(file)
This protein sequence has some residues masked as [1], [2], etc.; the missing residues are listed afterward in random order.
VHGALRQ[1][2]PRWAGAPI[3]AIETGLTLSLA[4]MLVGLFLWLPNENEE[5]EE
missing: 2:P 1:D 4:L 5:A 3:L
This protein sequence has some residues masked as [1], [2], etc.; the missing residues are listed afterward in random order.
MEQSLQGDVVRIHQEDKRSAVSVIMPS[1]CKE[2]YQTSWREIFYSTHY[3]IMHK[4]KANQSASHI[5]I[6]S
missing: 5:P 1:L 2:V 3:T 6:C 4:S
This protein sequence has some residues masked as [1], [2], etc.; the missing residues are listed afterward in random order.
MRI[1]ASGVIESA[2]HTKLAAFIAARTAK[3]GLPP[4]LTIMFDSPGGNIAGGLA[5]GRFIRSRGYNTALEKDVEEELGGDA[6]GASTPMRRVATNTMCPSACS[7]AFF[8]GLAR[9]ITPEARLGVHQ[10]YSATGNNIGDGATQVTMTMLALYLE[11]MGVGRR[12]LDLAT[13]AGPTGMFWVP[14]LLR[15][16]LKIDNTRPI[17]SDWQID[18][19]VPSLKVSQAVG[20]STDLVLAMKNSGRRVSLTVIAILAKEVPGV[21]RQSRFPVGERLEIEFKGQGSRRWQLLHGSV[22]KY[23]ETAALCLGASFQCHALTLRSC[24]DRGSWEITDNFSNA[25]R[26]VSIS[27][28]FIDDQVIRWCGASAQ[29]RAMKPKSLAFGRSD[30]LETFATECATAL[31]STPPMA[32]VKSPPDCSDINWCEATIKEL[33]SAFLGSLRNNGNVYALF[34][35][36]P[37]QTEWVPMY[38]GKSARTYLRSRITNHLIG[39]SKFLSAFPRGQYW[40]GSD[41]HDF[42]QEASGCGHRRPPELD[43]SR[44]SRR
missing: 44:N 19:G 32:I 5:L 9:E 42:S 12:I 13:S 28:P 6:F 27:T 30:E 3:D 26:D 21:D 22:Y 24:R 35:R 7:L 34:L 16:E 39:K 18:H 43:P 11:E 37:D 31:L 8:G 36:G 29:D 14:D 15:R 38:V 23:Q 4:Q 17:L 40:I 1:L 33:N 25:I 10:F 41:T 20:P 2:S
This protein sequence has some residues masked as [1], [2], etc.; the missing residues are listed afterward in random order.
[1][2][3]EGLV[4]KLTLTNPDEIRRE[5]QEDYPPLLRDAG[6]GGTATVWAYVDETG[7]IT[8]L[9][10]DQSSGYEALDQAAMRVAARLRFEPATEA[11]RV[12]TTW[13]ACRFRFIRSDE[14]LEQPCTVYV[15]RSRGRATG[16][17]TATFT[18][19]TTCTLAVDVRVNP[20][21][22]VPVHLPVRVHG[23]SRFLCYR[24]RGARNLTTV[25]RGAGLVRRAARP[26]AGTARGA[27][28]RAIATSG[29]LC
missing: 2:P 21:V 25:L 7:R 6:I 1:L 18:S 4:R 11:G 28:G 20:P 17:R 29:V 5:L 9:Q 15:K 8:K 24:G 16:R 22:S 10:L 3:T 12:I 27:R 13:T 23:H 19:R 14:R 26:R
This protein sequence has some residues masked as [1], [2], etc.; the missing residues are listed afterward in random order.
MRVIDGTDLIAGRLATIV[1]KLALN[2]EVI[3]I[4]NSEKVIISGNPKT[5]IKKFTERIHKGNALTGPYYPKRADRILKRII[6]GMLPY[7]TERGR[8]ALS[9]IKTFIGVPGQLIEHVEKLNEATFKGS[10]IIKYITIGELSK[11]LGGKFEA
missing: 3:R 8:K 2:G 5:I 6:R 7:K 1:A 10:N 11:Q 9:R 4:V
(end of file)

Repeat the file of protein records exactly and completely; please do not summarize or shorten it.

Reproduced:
This protein sequence has some residues masked as [1], [2], etc.; the missing residues are listed afterward in random order.
VHGALRQ[1][2]PRWAGAPI[3]AIETGLTLSLA[4]MLVGLFLWLPNENEE[5]EE
missing: 2:P 1:D 4:L 5:A 3:L
This protein sequence has some residues masked as [1], [2], etc.; the missing residues are listed afterward in random order.
MEQSLQGDVVRIHQEDKRSAVSVIMPS[1]CKE[2]YQTSWREIFYSTHY[3]IMHK[4]KANQSASHI[5]I[6]S
missing: 5:P 1:L 2:V 3:T 6:C 4:S
This protein sequence has some residues masked as [1], [2], etc.; the missing residues are listed afterward in random order.
MRI[1]ASGVIESA[2]HTKLAAFIAARTAK[3]GLPP[4]LTIMFDSPGGNIAGGLA[5]GRFIRSRGYNTALEKDVEEELGGDA[6]GASTPMRRVATNTMCPSACS[7]AFF[8]GLAR[9]ITPEARLGVHQ[10]YSATGNNIGDGATQVTMTMLALYLE[11]MGVGRR[12]LDLAT[13]AGPTGMFWVP[14]LLR[15][16]LKIDNTRPI[17]SDWQID[18][19]VPSLKVSQAVG[20]STDLVLAMKNSGRRVSLTVIAILAKEVPGV[21]RQSRFPVGERLEIEFKGQGSRRWQLLHGSV[22]KY[23]ETAALCLGASFQCHALTLRSC[24]DRGSWEITDNFSNA[25]R[26]VSIS[27][28]FIDDQVIRWCGASAQ[29]RAMKPKSLAFGRSD[30]LETFATECATAL[31]STPPMA[32]VKSPPDCSDINWCEATIKEL[33]SAFLGSLRNNGNVYALF[34][35][36]P[37]QTEWVPMY[38]GKSARTYLRSRITNHLIG[39]SKFLSAFPRGQYW[40]GSD[41]HDF[42]QEASGCGHRRPPELD[43]SR[44]SRR
missing: 44:N 19:G 32:I 5:L 9:E 42:S 12:I 13:S 28:P 6:F 27:T 30:E 3:D 26:D 21:D 22:Y 24:R 35:R 7:L 34:L 16:E 39:K 18:H 43:P 11:E 37:D 31:L 8:G 36:G 29:D 14:D 15:R 38:V 23:Q 4:Q 17:L 40:I 1:L 33:N 25:I 10:F 41:T 20:P 2:S
This protein sequence has some residues masked as [1], [2], etc.; the missing residues are listed afterward in random order.
[1][2][3]EGLV[4]KLTLTNPDEIRRE[5]QEDYPPLLRDAG[6]GGTATVWAYVDETG[7]IT[8]L[9][10]DQSSGYEALDQAAMRVAARLRFEPATEA[11]RV[12]TTW[13]ACRFRFIRSDE[14]LEQPCTVYV[15]RSRGRATG[16][17]TATFT[18][19]TTCTLAVDVRVNP[20][21][22]VPVHLPVRVHG[23]SRFLCYR[24]RGARNLTTV[25]RGAGLVRRAARP[26]AGTARGA[27][28]RAIATSG[29]LC
missing: 2:P 21:V 25:L 7:R 6:I 1:L 18:S 4:R 11:G 28:G 20:P 17:R 29:V 5:L 9:Q 15:K 8:K 24:G 16:R 22:S 10:L 3:T 12:I 27:R 13:T 23:H 19:R 14:R 26:R
This protein sequence has some residues masked as [1], [2], etc.; the missing residues are listed afterward in random order.
MRVIDGTDLIAGRLATIV[1]KLALN[2]EVI[3]I[4]NSEKVIISGNPKT[5]IKKFTERIHKGNALTGPYYPKRADRILKRII[6]GMLPY[7]TERGR[8]ALS[9]IKTFIGVPGQLIEHVEKLNEATFKGS[10]IIKYITIGELSK[11]LGGKFEA
missing: 3:R 8:K 2:G 5:I 6:R 7:K 1:A 10:N 11:Q 9:R 4:V